"Jimmy and the Pulsating Mass is a quirky, hilarious, emotional experience that simply shouldn't be missed."
People don't give children enough credit. As the adult world swirls around them, children are often marginalized and told that they simply aren't "old enough" to understand the concerns of grown-ups. Kids are told not to worry about family disputes, money, and other problems. When it comes to death, they are given even less credit. But, Kasey Ozymy, the developer of Jimmy and the Pulsating Mass, understands that children 'get' much more than we give them credit for, while also acknowledging the creativity and wonder children have. With that understanding, he has created one of the most brilliant indie RPGs ever made.
Jimmy and the Pulsating Mass was created over four years using RPG Maker. Astoundingly, given the scope and depth of this game, it was developed entirely by Kasey Ozymy alone. Ozymy developed every part of the game, including the story, the unique sprite work, the music, and every gameplay mechanic. Ozymy acknowledges he took inspiration from a variety of sources in developing the game, most notably EarthBound, but also a number of other games, such as Lufia 2 and the Breath of Fire series. However, unlike some RPG Maker titles, this game transcends its predecessors and manages to do something entirely its own.
The game opens inside 8-year-old Jimmy's dream world. While the game never specifically tells us we are in his dream, it becomes immediately clear: we're plopped directly into Jimmy's house, which is in the clouds, surrounded by rainbow bridges and his loving family. Jimmy is asked to go run an errand for his mom, and, in typical RPG fashion, things get more complicated from there. Along the journey, you're surrounded by imaginative environments, talking frogs, attacking vending machines, and any number of things lodged in the imagination of a boy who's played too many video games (is there such a thing?). Early in the journey, we learn that an evil entity known as the Pulsating Mass is out to destroy Jimmy and his world. The Pulsating Mass influences everyone in Jimmy's world and turns those people against him. Nightmares that tell Jimmy he's not good enough, that he can never win, haunt him along the journey. Clearly, Jimmy has to stop the Pulsating Mass, but it's not that simple. None of it really makes sense early on, making the story beats equally confusing and terrifying as we dive deeper into Jimmy's subconscious and find out what's really motivating the Pulsating Mass.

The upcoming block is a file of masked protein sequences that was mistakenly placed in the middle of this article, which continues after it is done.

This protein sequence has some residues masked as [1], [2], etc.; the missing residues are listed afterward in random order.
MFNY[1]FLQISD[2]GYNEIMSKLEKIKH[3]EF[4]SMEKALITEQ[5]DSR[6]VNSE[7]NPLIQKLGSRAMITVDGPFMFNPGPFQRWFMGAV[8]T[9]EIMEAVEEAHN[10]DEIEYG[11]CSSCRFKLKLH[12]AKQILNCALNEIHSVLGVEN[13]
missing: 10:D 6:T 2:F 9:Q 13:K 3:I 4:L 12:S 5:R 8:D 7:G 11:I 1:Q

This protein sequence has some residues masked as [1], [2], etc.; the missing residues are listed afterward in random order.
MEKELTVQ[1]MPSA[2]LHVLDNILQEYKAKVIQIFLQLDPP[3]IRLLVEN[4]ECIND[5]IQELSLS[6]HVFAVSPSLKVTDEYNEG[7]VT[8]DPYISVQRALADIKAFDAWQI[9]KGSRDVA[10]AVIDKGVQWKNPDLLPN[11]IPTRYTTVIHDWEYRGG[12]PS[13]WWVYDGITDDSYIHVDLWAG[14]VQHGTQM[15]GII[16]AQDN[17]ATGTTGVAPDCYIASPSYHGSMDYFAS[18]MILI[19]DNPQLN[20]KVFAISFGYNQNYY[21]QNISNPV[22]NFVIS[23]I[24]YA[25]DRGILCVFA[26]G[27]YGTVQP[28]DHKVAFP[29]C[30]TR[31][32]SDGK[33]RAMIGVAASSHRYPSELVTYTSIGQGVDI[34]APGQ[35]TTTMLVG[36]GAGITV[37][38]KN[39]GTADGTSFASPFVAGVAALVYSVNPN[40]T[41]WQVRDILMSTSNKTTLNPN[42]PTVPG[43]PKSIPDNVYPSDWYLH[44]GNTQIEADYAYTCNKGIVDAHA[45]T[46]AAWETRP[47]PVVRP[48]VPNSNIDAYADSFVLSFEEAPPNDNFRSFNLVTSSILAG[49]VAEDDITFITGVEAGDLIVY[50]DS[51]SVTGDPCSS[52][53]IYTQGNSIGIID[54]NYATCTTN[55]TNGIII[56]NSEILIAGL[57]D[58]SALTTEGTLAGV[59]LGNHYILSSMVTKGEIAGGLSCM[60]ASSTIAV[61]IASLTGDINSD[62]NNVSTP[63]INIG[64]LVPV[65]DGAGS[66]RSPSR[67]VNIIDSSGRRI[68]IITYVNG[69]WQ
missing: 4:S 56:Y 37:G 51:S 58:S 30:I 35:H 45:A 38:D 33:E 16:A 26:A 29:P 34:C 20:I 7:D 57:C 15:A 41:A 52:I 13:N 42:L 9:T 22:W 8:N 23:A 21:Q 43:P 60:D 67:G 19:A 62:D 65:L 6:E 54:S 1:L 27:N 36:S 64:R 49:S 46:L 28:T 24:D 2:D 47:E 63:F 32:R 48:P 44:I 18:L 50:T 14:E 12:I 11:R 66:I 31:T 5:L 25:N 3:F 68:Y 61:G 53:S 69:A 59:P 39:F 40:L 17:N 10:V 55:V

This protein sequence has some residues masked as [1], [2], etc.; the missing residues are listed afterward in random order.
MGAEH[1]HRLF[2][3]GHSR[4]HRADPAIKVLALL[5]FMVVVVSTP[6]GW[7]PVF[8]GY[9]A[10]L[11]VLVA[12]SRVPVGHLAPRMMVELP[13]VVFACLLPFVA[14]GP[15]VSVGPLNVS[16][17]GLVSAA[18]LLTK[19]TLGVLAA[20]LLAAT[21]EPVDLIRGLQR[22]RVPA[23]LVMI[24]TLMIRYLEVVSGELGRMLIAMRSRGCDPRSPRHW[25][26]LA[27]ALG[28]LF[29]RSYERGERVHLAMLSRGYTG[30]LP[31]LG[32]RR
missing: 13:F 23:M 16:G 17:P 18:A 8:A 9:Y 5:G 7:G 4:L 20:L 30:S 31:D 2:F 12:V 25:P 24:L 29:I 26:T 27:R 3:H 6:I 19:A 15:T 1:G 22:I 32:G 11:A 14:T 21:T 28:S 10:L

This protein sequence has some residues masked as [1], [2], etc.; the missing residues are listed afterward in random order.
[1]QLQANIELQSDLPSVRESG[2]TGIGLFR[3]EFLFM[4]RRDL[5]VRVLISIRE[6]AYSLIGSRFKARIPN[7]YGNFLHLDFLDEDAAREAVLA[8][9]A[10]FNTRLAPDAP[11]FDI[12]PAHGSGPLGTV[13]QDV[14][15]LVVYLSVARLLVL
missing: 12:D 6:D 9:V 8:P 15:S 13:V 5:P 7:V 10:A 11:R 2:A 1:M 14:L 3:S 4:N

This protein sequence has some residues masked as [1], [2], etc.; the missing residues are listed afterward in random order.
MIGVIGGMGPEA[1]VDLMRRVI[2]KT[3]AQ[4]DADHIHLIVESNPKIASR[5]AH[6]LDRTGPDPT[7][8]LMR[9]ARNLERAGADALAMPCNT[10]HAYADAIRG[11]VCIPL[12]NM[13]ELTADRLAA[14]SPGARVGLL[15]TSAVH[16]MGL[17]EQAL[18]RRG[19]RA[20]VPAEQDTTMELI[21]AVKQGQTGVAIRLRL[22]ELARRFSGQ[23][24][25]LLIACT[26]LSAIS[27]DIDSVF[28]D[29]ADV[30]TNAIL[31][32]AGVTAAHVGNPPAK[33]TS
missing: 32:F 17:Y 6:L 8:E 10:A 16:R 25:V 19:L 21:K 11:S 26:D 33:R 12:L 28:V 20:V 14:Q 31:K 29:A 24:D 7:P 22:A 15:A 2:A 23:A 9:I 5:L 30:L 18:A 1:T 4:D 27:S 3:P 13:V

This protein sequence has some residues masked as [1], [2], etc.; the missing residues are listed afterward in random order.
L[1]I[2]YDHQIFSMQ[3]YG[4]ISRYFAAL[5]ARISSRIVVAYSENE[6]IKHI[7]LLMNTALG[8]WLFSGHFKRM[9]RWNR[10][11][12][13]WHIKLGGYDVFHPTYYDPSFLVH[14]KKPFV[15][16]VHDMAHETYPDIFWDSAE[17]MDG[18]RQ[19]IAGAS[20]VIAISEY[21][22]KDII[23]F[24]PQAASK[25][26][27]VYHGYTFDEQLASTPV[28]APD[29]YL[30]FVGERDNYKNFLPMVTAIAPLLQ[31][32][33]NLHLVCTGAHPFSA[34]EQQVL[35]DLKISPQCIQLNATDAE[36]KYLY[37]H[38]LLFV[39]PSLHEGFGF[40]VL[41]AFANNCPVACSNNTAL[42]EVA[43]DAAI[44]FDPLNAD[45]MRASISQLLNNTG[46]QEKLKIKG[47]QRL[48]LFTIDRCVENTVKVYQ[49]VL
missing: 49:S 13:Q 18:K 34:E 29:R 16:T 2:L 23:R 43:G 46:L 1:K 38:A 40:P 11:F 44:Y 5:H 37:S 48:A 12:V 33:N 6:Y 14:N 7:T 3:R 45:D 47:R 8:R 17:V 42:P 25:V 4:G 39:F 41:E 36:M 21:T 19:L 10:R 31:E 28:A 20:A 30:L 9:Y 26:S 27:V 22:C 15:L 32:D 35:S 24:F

Jimmy and the Pulsating Mass works so well because of its greatest strength: its focus on empathy. Every character in Jimmy's family has their foibles; they're all imperfect, but Ozymy makes us love them all the more because of their flaws. His uncle can't get his life together, but he plays video games with Jimmy. His brother lashes out in violence at every aggravation, but he wants to help Jimmy get stronger. Jimmy clearly understands his family's flaws and their strengths; they love Jimmy, and Jimmy loves them. That's what matters. It would be easy to veer into the maudlin here, but Ozymy is too clever and skilled a storyteller for that. We get bits and pieces of the characters, moments that underline their psychology, and we are left to our own devices to draw conclusions about what it means. Ozymy respects our intelligence, and the narrative is all the more powerful for it.
The game's focus on empathy goes beyond understanding Jimmy's family and friends; Ozymy even turns it into a gameplay mechanic. Every time Jimmy fights a boss who isn't controlled by the Pulsating Mass, he gains the ability to transform into that adversary and use his/her abilities. When he's gaining the ability, Jimmy spends a brief moment understanding what it is like to be that enemy. These tiny moments of empathy are surprisingly effective and moving, and go a long way toward developing the game's broader themes.